Nand to Tetris in Verilog Part 2 - Verilator

This project includes info I've used to use to simulate Nand2Tetris (Compiling Verilog to C++ and using a test bench in C++)

Following up to the last project, we'll take a small bit of a turn from the previous test bench in Verilog. The reason for this, is that it ends up being a bit easier to implement with another simulator called Verilator that will take our Verilog and compile it to C++. Icarus Verilog still does a great job and gives us a good idea of how Verilog test benches are created (this method is quite popular), but we'll be using some of the features that C++ allows us to get our simulation to be a little bit more interactive. We could have used GTKWave from Icarus output but I'm going to go ahead and skip on that for now.

Once I had the tests passing, I wanted to see and interact with my model in a more visual way, at first I just wanted to find a VGA simulator that I could attach to my code that generates a VGA signal. I'll get into that later, but it ends up being a little difficult to do with the more traditional tools. Just a little bit ago, I came across Taking a New Look at Verilator - where it's mentioned that Verilator actually maps pretty well to this task.

Before I get into the details of a visual simulation, I'd like to demonstrate how Verilator can be used to redo the test from Part 1 using a simple test bench created in C++ that simply includes our design that gets converted to C++ by verilator.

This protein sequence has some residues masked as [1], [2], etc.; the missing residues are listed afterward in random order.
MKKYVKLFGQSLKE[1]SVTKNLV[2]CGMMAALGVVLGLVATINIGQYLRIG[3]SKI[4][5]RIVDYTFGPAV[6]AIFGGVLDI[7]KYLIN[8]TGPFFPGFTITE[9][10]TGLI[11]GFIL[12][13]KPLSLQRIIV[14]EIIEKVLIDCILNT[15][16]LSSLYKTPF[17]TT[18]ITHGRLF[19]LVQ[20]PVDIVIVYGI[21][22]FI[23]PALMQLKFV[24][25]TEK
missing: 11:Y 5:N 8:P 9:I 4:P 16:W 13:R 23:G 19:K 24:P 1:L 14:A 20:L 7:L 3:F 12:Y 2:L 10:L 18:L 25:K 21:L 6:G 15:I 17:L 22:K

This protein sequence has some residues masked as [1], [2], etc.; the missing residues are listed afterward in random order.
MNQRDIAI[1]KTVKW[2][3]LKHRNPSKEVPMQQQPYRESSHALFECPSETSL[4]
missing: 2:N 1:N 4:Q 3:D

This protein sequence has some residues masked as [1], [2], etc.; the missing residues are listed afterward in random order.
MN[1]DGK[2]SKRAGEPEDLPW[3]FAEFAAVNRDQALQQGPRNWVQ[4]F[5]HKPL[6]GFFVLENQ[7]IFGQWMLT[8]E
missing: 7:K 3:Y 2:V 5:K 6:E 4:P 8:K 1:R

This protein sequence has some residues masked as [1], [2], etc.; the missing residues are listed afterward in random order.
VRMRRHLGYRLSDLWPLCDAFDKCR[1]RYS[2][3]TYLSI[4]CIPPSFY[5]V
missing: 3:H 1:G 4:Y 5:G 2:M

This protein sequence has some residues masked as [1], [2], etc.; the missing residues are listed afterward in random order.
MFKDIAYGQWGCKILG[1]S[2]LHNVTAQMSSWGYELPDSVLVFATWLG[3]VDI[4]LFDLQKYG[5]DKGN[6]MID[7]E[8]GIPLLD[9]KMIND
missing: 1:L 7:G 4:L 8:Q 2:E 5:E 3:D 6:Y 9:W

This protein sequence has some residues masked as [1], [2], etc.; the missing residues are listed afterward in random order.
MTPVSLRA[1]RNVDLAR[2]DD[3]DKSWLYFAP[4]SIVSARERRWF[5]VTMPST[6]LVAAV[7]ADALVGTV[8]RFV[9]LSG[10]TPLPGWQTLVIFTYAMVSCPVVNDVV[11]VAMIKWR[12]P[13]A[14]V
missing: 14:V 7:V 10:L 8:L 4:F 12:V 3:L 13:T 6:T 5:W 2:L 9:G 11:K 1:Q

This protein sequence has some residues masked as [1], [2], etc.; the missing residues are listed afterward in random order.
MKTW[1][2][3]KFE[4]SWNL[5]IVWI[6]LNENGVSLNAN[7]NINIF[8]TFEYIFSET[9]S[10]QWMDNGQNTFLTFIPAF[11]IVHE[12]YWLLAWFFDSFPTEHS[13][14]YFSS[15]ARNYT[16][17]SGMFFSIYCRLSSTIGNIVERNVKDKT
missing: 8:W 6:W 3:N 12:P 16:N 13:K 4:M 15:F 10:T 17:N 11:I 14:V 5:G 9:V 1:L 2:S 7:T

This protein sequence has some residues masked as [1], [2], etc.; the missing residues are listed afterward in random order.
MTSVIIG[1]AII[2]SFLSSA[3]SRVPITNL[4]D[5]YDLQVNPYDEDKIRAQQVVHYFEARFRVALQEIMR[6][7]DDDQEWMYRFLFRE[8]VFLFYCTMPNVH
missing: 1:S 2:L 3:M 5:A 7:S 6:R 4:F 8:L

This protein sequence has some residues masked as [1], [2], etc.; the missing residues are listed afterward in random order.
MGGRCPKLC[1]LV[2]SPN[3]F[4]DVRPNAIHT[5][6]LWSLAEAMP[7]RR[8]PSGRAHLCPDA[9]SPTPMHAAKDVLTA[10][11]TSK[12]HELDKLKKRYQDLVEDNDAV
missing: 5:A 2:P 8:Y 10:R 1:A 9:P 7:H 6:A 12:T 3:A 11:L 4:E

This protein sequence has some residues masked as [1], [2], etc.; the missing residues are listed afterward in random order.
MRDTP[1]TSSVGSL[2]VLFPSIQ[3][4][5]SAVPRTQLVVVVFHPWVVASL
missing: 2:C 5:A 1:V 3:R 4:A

We'll take the my_not.v created in Part 1, then add the C++ test bench,

#include <fstream>
#include "Vmy_not.h"
using namespace std;

ofstream dump("my_not_test.out");
Vmy_not top;

void evalDump()
	dump << "|   " << (int) << "   |   " << (int)top.out << "   |" << endl;

int main()
	dump << "|  in   |  out  |" << endl; = 0;
	evalDump(); = 1;
	return 0;

This will basically create a output file, my_not_test.out. It will print out a test header, set the design (imported from Vmy_not.h and instantiated as top) in port to zero, update the model with eval, then print out the values of the in and out ports. It then sets the in port to one and repeats. Then exits.

We'll set up another Bash script to compile, run, and compare the output like before. This time using Verilator.

set -e
verilator -Wall --cc my_not.v --exe my_not_test.cpp
make -s -j -C obj_dir -f Vmy_not
diff --strip-trailing-cr Not.cmp my_not_test.out
echo "successful"

 If everything went well, we'll have a message about Archiving, creating, then successful. If there's a problem in the compile Verilator will give us some error (maybe signal not used or driven) and if there's an implementation error, we'll just get the diff output < for the file that we're comparing against, > for the file we're generating from the simulation.

(In Part 3, I'll demonstrate how we can test our ALU visually using a similar setup.)